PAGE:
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ANDROID – Heartbleed makes 50m Android phones vulnerable, data shows


Devices running Android 4.1.1 could be exploited by ‘reverse Heartbleed’ to yield user data – including 4m in US alone

At least 4m Android smartphones in the US, and tens of millions worldwide, could be exploited by a version of the “Heartbleed” security flaw, data provided to the Guardian shows.

Worldwide, the figure could be 50m devices, based on Google’s own announcement that any device running a specific variant of its “Jelly Bean” software – Android 4.1.1, released in July 2012 – is vulnerable.

The figure, calculated using data provided exclusively by the analytics firm Chitika, is the first time an accurate estimate has been put on the number of vulnerable devices. Other estimates have suggested it is hundreds of millions, based on the number of devices running versions of Android 4.1. But most of those run 4.1.2, which is not at risk.

Google has not disclosed how many devices are vulnerable, although it has indicated that the figure is “less than 10%” of devices activated worldwide.

But that could be a huge number, given that Google has activated 900m Android devices worldwide. There are also hundreds of millions of handsets in China running Android without Google services, which would not show up on its systems, and which are also likely to be running vulnerable versions.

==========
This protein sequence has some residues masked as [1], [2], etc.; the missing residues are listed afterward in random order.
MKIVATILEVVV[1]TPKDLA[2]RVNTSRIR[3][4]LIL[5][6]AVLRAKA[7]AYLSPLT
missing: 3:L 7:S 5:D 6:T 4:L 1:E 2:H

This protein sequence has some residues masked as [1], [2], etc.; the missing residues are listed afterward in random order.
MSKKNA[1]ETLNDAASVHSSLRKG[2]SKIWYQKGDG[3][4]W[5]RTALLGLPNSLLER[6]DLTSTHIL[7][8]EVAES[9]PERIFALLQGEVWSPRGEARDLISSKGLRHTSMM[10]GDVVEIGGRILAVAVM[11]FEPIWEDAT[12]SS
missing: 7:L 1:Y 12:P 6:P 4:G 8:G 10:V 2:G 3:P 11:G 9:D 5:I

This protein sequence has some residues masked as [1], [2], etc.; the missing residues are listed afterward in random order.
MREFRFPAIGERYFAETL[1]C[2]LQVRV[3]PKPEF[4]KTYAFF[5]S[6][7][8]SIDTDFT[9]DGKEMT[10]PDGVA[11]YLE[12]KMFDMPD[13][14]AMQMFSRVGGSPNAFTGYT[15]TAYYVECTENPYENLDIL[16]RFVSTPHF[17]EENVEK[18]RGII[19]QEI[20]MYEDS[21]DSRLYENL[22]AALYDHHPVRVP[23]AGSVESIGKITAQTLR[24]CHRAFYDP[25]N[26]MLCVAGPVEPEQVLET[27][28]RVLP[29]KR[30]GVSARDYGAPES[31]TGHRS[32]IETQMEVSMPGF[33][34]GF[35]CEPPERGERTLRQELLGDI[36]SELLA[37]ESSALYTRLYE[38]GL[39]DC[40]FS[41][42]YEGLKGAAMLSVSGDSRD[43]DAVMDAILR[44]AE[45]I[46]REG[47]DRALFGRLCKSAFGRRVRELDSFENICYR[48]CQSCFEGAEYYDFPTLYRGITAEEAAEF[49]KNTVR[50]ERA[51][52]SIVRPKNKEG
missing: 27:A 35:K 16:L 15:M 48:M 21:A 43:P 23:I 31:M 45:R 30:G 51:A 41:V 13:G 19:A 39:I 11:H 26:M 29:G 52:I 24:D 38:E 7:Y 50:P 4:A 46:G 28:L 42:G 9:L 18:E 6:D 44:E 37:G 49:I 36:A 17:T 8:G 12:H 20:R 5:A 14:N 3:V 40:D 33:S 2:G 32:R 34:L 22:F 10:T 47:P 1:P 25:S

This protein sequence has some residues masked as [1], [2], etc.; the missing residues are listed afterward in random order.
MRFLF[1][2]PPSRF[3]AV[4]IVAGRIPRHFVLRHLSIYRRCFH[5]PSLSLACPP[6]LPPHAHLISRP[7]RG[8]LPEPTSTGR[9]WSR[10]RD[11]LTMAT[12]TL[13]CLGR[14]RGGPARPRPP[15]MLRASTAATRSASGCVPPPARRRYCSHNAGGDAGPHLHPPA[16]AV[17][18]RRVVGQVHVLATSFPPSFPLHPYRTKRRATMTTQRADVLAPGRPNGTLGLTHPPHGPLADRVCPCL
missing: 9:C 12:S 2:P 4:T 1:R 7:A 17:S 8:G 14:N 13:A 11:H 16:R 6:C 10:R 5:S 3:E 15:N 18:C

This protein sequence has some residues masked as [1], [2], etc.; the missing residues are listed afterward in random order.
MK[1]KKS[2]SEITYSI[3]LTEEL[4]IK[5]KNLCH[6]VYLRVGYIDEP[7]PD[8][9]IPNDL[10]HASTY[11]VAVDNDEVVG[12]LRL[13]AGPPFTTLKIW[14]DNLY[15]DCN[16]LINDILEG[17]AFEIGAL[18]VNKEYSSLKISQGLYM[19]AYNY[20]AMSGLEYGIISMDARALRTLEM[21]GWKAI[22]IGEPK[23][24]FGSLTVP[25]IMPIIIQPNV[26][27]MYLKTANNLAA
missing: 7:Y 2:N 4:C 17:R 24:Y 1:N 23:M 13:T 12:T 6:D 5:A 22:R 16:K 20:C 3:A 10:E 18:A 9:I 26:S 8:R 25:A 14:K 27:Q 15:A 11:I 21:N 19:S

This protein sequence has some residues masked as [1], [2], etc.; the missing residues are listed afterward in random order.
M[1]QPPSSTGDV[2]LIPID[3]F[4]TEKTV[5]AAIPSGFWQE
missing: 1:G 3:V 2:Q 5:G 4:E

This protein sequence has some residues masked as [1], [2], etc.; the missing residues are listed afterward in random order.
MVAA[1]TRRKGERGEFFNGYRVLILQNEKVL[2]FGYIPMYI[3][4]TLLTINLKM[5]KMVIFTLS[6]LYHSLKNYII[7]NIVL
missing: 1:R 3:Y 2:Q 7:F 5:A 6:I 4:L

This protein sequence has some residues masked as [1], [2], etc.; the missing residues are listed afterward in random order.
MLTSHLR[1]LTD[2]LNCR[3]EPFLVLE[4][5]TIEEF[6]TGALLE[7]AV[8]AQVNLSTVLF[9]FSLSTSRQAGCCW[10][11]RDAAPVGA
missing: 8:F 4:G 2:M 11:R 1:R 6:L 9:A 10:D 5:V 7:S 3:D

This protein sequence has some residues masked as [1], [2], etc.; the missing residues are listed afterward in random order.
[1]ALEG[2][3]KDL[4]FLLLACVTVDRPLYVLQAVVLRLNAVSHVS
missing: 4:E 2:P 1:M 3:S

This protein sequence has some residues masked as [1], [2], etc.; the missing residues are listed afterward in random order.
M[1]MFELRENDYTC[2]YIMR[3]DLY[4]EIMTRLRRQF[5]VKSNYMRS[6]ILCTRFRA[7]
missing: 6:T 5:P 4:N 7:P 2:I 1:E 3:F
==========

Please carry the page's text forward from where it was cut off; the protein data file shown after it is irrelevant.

The figure on the number of vulnerable devices comes from an analysis for the Guardian by the ad network Chitika of US network traffic. Looking at web traffic for the seven-day period between 7 April and 13 April, “Android 4.1.1 users generated 19% of total North American Android 4.1 Web traffic, with users of version 4.1.2 generating an 81% share. Web traffic from devices running Android 4.1.0 made up less than 0.1% of the Android 4.1 total observed, so we did not include for the purposes of clarity,” said Andrew Waber, a Chitika representative.

Based on Comscore data which suggests there are 85m Android smartphones in use in the US, that means that there are at least 4m handsets which are vulnerable.

The devices would be vulnerable to a hack described as “reverse Heartbleed” – where a malicious server would be able to exploit the flaw in OpenSSL to grab data from the phone’s browser, which could include information about part sessions and logins.

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